I love the Food Network show Chopped. Lately, I’ve been purchasing one ingredient-X food product during my weekly grocery shopping jaunts. I want to play in the kitchen. I don’t want to be reminded that I’m getting dinner on the table every night of the week. So I do things that will incite me into cooking, like pretending that I’m a contestant on Chopped–where contestants are given unfamiliar, difficult , or plain ridiculous ingredients (like smoked oysters and cheese spread ). Chef contestants are under time pressure to cook a “Five-Star-worthy,” exceptionally creative dish.
My most recent “Chopped” play-time-in-the-kitchen was with Seitan. This ingredient-X wasn’t new to me (although I had never eaten it). I usually don’t buy it because it’s made from wheat gluten, and I have a son with autism (many parents of autistic children avoid wheat gluten in their child’s diet). However, our son was asleep and my husband and I were craving a late-night dinner. Something light. I decided it was time to “do a Chopped dinner” (as my husband calls it). Here’s what I did:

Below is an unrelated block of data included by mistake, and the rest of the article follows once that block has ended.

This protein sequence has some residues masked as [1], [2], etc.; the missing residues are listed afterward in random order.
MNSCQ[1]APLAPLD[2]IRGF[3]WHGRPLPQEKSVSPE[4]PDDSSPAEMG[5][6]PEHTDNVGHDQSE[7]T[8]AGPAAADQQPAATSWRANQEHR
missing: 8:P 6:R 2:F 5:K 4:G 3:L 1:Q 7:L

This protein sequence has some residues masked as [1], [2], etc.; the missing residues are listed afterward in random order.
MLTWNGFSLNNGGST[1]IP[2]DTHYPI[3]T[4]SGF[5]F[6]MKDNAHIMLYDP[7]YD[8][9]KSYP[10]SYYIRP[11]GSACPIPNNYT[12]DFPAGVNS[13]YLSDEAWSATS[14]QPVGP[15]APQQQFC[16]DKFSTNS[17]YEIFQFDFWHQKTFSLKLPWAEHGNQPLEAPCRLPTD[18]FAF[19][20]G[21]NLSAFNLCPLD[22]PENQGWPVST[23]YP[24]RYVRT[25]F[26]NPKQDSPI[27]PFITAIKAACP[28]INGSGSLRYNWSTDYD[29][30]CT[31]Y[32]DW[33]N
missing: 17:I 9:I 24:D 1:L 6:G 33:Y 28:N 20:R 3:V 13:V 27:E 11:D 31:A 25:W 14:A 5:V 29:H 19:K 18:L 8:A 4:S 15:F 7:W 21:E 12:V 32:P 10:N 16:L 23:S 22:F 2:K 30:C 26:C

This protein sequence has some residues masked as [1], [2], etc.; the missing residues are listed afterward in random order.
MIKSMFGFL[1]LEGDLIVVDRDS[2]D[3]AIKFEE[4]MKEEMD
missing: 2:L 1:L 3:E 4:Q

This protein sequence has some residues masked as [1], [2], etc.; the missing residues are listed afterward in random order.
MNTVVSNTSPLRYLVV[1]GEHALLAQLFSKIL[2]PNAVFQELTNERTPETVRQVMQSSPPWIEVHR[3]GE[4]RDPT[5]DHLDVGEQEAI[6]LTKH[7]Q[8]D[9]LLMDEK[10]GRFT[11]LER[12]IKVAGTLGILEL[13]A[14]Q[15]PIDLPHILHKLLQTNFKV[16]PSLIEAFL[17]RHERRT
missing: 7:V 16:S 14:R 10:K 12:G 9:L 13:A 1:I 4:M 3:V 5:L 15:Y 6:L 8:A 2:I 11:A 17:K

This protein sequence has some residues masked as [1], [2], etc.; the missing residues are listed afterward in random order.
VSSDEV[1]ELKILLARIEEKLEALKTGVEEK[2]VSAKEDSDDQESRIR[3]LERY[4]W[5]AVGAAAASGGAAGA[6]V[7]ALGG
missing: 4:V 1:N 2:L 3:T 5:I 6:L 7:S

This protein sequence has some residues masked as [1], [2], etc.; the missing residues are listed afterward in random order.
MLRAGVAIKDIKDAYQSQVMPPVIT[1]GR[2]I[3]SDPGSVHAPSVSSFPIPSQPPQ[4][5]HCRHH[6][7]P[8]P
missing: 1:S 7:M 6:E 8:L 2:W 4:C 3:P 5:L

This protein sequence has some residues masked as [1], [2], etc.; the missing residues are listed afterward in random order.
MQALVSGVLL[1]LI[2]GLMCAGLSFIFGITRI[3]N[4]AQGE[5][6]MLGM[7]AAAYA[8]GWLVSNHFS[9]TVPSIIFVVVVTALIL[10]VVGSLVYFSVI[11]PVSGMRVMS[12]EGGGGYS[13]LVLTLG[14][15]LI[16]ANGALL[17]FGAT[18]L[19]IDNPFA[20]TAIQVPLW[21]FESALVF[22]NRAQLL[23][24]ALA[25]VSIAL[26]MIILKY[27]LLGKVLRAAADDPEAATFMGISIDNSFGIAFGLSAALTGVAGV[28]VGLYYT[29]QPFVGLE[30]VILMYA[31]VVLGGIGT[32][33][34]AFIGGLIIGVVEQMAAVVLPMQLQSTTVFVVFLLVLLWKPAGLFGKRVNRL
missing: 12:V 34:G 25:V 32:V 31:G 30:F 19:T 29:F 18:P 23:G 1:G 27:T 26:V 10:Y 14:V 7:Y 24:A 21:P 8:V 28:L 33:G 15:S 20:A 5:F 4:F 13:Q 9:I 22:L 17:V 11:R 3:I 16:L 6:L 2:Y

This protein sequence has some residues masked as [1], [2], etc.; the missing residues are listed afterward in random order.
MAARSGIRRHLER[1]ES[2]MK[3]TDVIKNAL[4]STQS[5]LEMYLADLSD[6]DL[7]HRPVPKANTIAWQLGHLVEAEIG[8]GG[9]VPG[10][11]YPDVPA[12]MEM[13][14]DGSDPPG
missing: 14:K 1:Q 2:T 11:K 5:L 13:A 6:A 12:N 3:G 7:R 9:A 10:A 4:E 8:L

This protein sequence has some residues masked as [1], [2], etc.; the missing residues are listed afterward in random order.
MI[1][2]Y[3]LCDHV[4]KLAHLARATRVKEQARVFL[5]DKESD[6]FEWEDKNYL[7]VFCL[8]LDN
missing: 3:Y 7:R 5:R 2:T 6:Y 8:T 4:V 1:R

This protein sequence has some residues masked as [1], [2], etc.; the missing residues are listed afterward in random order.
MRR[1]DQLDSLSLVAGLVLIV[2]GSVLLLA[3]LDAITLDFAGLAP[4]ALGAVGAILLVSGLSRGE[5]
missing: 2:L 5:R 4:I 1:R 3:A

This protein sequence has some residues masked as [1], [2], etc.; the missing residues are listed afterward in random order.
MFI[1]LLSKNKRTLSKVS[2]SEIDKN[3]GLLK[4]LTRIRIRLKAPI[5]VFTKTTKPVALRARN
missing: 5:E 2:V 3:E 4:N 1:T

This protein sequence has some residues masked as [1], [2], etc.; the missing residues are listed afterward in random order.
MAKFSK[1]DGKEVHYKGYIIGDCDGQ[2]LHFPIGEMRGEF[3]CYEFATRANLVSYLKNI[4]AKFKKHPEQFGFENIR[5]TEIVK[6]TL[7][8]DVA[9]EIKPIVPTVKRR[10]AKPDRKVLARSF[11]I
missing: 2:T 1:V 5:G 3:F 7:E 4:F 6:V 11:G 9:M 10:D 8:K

I consulted Mark Bittman’s How to Cook Everything Vegetarian and found the entry on seitan, which is made from high-protein wheat flour, water, flavorings, soy sauce, and Kombu, a mineral-rich sea vegetable. I didn’t want a recipe. I wanted a concept.
My “Chopped” Basket
My Chopped-style basket ingredients were seitan, organic lettuce mix, roasted red peppers, and Asian barbeque sauce. Not very intimidating or difficult ingredients, except for the unfamiliar seitan.
The seitan salad turned out to be attractive, I thought, and especially with the addition of toasted sesame seeds.
The salad was pretty delicious. Here are the ingredients if you’d like to replicate this dish: